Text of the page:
I've discovered a new medium yesterday, and I have a feeling that it might well become my favourite drawing/sketching medium: Rötel, or Sanguine. The English Sanguine refers to the "true" colour of blood (a reddish brown), while the German Rötel simply refers to the colour red (Rot). Rötel/Sanguine is made of clay and hematite, and has been used for drawing and sketching since the Renaissance. It usually needs to be fixed with a fixative, although the one I have is not a dry one, but an oil one, which means that doesn't smudge, and therefore needs no fixing. Which is perfect, as I always end up making a big mess when I use something like charcoal, and the only effect my fixative seems to have is to give me a headache.
I printed out an image of a typical Venetian scene from the internet yesterday, and did this Venice sketch on the train on my way to Swedish class. I really love sketching with this Sanguine pencil, it's so smooth and soft, and I simply adore the warm, earthy, reddish colour.
Today's sketch I did on the train again, after work. Two weeks ago, in my painting class, we talked about a painting we had made at least 10 years ago. It was based on a day in our life, with simple images or symbols of the things we had done that day. I have it in a sketchbook, and everytime I look at it, I still remember every detail of that day. So I decided to do a similar thing. I thought a double page of my sketchbook would be more than enough, but at the end, I needed two - it's because of my long commute everyday... So here's a typcial, ordinary day in my life, with me having to get up far too early, running to the train station to catch my train, commuting, working, and trying to sqeeze in far too many things in the evening once I'm finally home, and always ending up going to bed too late as a result. That strange image on top of the last page is me trying to take decent pictures to post on my blog without natural light, as it's already dark by the time I finally get home. I'm forever struggling to get the colours right, usually not very successfully. I've tried to scan the images, too, but our scanner at work does not seem to be very impressed by my creative outlet, and simply refuses to produce an acurate reproduction.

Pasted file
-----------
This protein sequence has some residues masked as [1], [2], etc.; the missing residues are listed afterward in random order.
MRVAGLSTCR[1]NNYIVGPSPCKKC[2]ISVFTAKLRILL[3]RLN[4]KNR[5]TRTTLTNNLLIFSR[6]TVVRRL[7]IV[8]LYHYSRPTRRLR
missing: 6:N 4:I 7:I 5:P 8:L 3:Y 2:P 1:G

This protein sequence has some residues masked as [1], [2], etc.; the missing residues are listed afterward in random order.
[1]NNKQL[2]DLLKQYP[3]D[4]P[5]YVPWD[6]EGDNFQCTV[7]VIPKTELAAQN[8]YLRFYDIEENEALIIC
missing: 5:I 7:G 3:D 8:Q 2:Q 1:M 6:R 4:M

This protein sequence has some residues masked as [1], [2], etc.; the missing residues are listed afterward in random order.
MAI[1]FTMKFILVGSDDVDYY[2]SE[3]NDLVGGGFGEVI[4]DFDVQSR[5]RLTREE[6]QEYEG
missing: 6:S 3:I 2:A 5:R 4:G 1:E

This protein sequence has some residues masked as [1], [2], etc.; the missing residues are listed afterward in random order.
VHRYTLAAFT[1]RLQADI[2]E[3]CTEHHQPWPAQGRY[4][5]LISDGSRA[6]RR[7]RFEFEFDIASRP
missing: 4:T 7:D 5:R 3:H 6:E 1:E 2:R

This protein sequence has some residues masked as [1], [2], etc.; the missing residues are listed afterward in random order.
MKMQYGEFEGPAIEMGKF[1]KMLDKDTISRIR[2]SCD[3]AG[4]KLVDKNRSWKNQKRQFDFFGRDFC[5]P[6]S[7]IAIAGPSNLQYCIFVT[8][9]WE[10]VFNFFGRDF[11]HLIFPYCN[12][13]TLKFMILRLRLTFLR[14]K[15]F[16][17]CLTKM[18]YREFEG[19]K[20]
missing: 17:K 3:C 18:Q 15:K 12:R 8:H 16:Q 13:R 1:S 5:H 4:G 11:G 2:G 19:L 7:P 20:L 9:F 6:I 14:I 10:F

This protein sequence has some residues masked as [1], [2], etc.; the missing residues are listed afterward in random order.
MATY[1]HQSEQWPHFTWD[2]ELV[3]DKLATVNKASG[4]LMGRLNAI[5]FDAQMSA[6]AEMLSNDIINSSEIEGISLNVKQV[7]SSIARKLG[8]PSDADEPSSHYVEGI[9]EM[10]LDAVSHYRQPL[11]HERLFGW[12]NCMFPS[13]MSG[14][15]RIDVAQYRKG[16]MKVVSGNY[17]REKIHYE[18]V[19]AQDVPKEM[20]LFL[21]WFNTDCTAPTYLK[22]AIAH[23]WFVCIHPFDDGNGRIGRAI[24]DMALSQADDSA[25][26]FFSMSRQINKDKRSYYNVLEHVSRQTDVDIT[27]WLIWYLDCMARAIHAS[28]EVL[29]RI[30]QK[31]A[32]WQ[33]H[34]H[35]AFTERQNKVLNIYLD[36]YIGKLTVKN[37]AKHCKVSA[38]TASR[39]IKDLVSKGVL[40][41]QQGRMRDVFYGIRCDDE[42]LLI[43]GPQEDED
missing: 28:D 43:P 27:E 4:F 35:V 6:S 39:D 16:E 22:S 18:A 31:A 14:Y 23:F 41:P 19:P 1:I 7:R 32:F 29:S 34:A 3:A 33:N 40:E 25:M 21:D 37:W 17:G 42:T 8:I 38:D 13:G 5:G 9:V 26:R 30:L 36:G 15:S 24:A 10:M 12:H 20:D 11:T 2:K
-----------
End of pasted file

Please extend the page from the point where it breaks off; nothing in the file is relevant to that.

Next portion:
This one's my favourite of them all: it's when I arrive at the office at last, 2 1/2 hours after having got up, and finally getting my first cup of tea of the day.
I've done a lot of sketching these past 2 1/2 weeks, thanks to Art Every Day Month, and it's great, because really that is what I've wanted to do: draw and sketch more. I've always felt bad about my inadequate drawing/sketching skills, and it has influenced my creative confidence enormously. But today, I read something very comforting, in Victoria Finlay's wonderful book Colour. She tells the story, about Michelangelo visiting, according to his biographer Georgio Vasari, Titian in his studio, and although he liked Titian's way with colours, he commented afterwards that it was a pity that Titian had never learnt to draw well. It is, basically, about different approaches, about careful planning versus spontaneity. But to me, it is a reminder that we all have our strengths and weaknesses, and if we aren't so good at one thing, it doesn't mean that everything else we do is worthless because of that. Yes, I would love to be really, really good at drawing, but I probably just have to face the fact that it's not really my strength. And that is okay. There are very few who are real masters of all arts (and that includes not only amateurs). For the rest of us, well, we just have to focus on what we're good at, and keep practising what we're not so good at. Me, I'll definitely continue practise drawing and sketching. Especially now, that I discovered that wonderful Sanguine.